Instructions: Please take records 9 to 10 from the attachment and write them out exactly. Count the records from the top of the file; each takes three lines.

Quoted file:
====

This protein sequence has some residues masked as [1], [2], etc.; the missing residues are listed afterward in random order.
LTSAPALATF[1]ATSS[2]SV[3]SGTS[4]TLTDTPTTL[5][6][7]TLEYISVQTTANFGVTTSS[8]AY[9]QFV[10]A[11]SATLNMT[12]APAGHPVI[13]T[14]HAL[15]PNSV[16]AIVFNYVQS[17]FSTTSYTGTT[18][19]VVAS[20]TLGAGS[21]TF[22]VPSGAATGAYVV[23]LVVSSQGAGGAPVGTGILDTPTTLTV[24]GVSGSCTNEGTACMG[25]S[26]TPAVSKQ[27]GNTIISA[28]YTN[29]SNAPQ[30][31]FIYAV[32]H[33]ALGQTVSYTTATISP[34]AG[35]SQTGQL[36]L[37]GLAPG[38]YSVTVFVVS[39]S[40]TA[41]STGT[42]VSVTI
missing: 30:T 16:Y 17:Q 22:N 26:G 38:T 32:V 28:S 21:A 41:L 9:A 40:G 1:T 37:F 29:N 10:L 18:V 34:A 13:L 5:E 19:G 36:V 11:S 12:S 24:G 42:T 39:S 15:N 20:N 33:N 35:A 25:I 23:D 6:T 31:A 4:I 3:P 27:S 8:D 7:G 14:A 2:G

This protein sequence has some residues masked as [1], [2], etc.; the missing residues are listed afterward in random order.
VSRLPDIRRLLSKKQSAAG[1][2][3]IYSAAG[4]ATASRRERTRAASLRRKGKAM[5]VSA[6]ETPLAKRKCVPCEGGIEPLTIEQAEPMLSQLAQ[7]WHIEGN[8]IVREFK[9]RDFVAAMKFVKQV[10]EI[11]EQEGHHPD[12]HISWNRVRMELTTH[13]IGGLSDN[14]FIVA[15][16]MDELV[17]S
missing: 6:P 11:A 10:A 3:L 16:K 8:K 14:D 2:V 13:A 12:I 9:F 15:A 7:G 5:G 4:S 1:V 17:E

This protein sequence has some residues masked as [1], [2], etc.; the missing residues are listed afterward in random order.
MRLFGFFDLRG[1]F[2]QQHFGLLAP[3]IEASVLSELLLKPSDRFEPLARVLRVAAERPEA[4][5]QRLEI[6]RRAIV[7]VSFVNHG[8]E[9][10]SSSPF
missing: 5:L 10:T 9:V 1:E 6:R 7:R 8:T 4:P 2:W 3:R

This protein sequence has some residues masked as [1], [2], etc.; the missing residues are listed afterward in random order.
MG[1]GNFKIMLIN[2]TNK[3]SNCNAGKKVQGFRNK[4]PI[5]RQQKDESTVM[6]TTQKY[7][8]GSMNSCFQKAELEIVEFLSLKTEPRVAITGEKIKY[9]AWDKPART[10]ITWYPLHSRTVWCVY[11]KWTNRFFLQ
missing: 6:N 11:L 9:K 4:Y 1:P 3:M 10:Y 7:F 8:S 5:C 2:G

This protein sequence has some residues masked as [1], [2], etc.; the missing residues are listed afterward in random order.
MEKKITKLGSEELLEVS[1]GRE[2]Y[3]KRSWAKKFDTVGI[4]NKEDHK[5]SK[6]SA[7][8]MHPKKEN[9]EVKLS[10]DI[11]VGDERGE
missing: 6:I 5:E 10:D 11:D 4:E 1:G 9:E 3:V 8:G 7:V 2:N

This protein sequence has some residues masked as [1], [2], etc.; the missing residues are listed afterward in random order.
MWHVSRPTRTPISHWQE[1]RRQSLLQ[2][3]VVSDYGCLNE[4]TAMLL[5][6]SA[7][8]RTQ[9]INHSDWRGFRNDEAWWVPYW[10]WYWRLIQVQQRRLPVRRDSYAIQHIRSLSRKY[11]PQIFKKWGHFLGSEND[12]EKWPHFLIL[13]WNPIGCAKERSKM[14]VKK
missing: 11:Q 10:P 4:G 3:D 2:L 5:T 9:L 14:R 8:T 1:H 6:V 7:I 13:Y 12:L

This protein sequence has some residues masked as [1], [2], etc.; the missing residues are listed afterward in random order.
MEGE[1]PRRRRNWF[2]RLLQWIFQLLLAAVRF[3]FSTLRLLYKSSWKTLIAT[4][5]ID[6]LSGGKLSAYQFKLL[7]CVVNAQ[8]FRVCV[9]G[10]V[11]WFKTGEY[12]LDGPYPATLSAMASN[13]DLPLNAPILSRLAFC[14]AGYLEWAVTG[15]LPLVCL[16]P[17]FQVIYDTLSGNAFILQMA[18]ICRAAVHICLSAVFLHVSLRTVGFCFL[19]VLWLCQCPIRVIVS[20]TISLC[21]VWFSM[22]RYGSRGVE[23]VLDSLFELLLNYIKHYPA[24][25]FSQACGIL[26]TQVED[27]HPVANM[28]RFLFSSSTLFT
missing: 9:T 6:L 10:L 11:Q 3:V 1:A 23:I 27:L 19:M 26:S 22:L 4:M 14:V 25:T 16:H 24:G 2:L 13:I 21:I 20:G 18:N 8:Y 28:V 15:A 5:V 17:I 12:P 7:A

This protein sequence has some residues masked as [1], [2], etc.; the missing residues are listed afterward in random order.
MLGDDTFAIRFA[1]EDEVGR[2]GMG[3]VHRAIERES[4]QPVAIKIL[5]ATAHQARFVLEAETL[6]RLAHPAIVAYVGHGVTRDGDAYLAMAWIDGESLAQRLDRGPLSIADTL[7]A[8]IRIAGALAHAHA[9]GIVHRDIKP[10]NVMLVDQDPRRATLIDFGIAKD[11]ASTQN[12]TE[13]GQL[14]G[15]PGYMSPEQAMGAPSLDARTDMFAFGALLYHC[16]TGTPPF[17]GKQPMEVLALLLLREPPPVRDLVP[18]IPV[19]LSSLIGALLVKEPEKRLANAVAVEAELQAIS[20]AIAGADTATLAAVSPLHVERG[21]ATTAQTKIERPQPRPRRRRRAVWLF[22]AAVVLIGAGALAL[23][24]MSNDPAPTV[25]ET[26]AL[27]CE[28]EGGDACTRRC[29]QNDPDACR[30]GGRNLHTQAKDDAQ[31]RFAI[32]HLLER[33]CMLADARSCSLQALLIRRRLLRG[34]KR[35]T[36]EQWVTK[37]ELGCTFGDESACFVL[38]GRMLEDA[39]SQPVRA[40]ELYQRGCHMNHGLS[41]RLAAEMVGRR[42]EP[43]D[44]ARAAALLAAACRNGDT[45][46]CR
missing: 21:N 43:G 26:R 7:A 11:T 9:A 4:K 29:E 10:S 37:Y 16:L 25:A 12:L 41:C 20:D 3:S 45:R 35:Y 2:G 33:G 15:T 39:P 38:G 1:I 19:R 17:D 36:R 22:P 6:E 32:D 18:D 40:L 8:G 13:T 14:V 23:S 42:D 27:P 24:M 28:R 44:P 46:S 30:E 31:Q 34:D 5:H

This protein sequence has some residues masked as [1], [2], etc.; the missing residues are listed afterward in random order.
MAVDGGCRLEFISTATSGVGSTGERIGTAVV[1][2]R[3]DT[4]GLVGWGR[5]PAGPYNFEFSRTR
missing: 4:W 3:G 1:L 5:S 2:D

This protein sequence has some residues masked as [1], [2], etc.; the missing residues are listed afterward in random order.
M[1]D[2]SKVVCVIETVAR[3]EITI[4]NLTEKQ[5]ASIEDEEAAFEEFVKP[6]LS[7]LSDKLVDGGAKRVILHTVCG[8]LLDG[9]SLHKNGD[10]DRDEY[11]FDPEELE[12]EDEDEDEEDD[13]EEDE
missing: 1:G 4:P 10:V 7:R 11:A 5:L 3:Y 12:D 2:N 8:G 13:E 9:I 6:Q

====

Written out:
This protein sequence has some residues masked as [1], [2], etc.; the missing residues are listed afterward in random order.
MAVDGGCRLEFISTATSGVGSTGERIGTAVV[1][2]R[3]DT[4]GLVGWGR[5]PAGPYNFEFSRTR
missing: 4:W 3:G 1:L 5:S 2:D

This protein sequence has some residues masked as [1], [2], etc.; the missing residues are listed afterward in random order.
M[1]D[2]SKVVCVIETVAR[3]EITI[4]NLTEKQ[5]ASIEDEEAAFEEFVKP[6]LS[7]LSDKLVDGGAKRVILHTVCG[8]LLDG[9]SLHKNGD[10]DRDEY[11]FDPEELE[12]EDEDEDEEDD[13]EEDE
missing: 1:G 4:P 10:V 7:R 11:A 5:L 3:Y 12:D 2:N 8:G 13:E 9:I 6:Q